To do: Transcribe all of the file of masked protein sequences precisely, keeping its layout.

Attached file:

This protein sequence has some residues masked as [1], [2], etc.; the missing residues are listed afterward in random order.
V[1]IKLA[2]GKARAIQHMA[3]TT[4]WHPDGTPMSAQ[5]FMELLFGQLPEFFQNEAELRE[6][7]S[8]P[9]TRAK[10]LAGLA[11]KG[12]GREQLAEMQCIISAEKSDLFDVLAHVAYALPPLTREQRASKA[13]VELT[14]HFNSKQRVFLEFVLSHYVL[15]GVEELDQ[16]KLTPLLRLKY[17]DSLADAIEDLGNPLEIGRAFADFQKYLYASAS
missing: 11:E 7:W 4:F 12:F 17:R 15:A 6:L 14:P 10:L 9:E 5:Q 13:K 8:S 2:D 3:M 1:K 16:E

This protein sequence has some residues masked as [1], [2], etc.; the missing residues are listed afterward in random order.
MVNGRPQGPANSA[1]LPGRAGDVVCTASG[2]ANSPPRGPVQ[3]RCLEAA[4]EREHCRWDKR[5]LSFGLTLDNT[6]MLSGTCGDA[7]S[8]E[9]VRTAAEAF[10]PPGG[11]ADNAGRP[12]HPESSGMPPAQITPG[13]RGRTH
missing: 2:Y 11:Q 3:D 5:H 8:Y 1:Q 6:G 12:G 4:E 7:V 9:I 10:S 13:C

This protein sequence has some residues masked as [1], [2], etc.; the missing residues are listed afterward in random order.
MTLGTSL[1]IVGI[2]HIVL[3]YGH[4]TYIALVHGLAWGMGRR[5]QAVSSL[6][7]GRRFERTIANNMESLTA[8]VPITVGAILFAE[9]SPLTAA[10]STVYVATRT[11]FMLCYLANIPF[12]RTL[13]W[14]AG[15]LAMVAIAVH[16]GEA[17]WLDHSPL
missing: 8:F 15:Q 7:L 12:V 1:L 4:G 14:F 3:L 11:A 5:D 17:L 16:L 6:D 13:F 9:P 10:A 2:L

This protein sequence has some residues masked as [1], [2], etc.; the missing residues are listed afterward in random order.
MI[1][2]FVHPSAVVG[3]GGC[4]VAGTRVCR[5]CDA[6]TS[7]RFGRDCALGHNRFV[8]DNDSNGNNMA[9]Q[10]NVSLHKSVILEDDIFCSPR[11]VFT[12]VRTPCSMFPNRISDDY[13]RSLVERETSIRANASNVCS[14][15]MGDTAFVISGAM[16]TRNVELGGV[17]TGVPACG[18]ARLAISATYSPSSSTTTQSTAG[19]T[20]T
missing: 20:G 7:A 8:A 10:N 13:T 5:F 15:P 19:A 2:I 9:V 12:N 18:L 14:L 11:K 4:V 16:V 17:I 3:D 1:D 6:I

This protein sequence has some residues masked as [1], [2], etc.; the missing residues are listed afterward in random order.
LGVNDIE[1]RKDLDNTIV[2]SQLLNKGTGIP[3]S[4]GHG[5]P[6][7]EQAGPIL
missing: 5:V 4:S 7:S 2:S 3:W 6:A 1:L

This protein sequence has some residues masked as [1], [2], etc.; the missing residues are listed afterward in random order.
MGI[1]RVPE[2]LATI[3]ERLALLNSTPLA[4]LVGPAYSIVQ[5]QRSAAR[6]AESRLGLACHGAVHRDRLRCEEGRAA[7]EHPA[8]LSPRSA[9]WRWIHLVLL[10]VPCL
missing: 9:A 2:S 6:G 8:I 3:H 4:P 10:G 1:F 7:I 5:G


This protein sequence has some residues masked as [1], [2], etc.; the missing residues are listed afterward in random order.
V[1]IKLA[2]GKARAIQHMA[3]TT[4]WHPDGTPMSAQ[5]FMELLFGQLPEFFQNEAELRE[6][7]S[8]P[9]TRAK[10]LAGLA[11]KG[12]GREQLAEMQCIISAEKSDLFDVLAHVAYALPPLTREQRASKA[13]VELT[14]HFNSKQRVFLEFVLSHYVL[15]GVEELDQ[16]KLTPLLRLKY[17]DSLADAIEDLGNPLEIGRAFADFQKYLYASAS
missing: 11:E 7:W 4:F 12:F 17:R 15:A 6:L 14:P 10:L 9:E 5:Q 13:K 8:S 2:D 3:M 1:K 16:E

This protein sequence has some residues masked as [1], [2], etc.; the missing residues are listed afterward in random order.
MVNGRPQGPANSA[1]LPGRAGDVVCTASG[2]ANSPPRGPVQ[3]RCLEAA[4]EREHCRWDKR[5]LSFGLTLDNT[6]MLSGTCGDA[7]S[8]E[9]VRTAAEAF[10]PPGG[11]ADNAGRP[12]HPESSGMPPAQITPG[13]RGRTH
missing: 2:Y 11:Q 3:D 5:H 8:Y 1:Q 6:G 12:G 4:E 7:V 9:I 10:S 13:C

This protein sequence has some residues masked as [1], [2], etc.; the missing residues are listed afterward in random order.
MTLGTSL[1]IVGI[2]HIVL[3]YGH[4]TYIALVHGLAWGMGRR[5]QAVSSL[6][7]GRRFERTIANNMESLTA[8]VPITVGAILFAE[9]SPLTAA[10]STVYVATRT[11]FMLCYLANIPF[12]RTL[13]W[14]AG[15]LAMVAIAVH[16]GEA[17]WLDHSPL
missing: 8:F 15:Q 7:L 12:V 1:L 4:G 14:F 3:L 11:A 5:D 17:L 16:L 6:D 13:F 9:P 10:A 2:L

This protein sequence has some residues masked as [1], [2], etc.; the missing residues are listed afterward in random order.
MI[1][2]FVHPSAVVG[3]GGC[4]VAGTRVCR[5]CDA[6]TS[7]RFGRDCALGHNRFV[8]DNDSNGNNMA[9]Q[10]NVSLHKSVILEDDIFCSPR[11]VFT[12]VRTPCSMFPNRISDDY[13]RSLVERETSIRANASNVCS[14][15]MGDTAFVISGAM[16]TRNVELGGV[17]TGVPACG[18]ARLAISATYSPSSSTTTQSTAG[19]T[20]T
missing: 20:G 7:A 8:A 10:N 13:T 5:F 15:P 19:A 2:I 9:V 12:N 18:L 14:L 11:K 4:V 16:V 17:I 3:D 1:D 6:I

This protein sequence has some residues masked as [1], [2], etc.; the missing residues are listed afterward in random order.
LGVNDIE[1]RKDLDNTIV[2]SQLLNKGTGIP[3]S[4]GHG[5]P[6][7]EQAGPIL
missing: 5:V 4:S 7:S 2:S 3:W 6:A 1:L

This protein sequence has some residues masked as [1], [2], etc.; the missing residues are listed afterward in random order.
MGI[1]RVPE[2]LATI[3]ERLALLNSTPLA[4]LVGPAYSIVQ[5]QRSAAR[6]AESRLGLACHGAVHRDRLRCEEGRAA[7]EHPA[8]LSPRSA[9]WRWIHLVLL[10]VPCL
missing: 9:A 2:S 6:G 8:I 3:H 4:P 10:G 1:F 7:I 5:G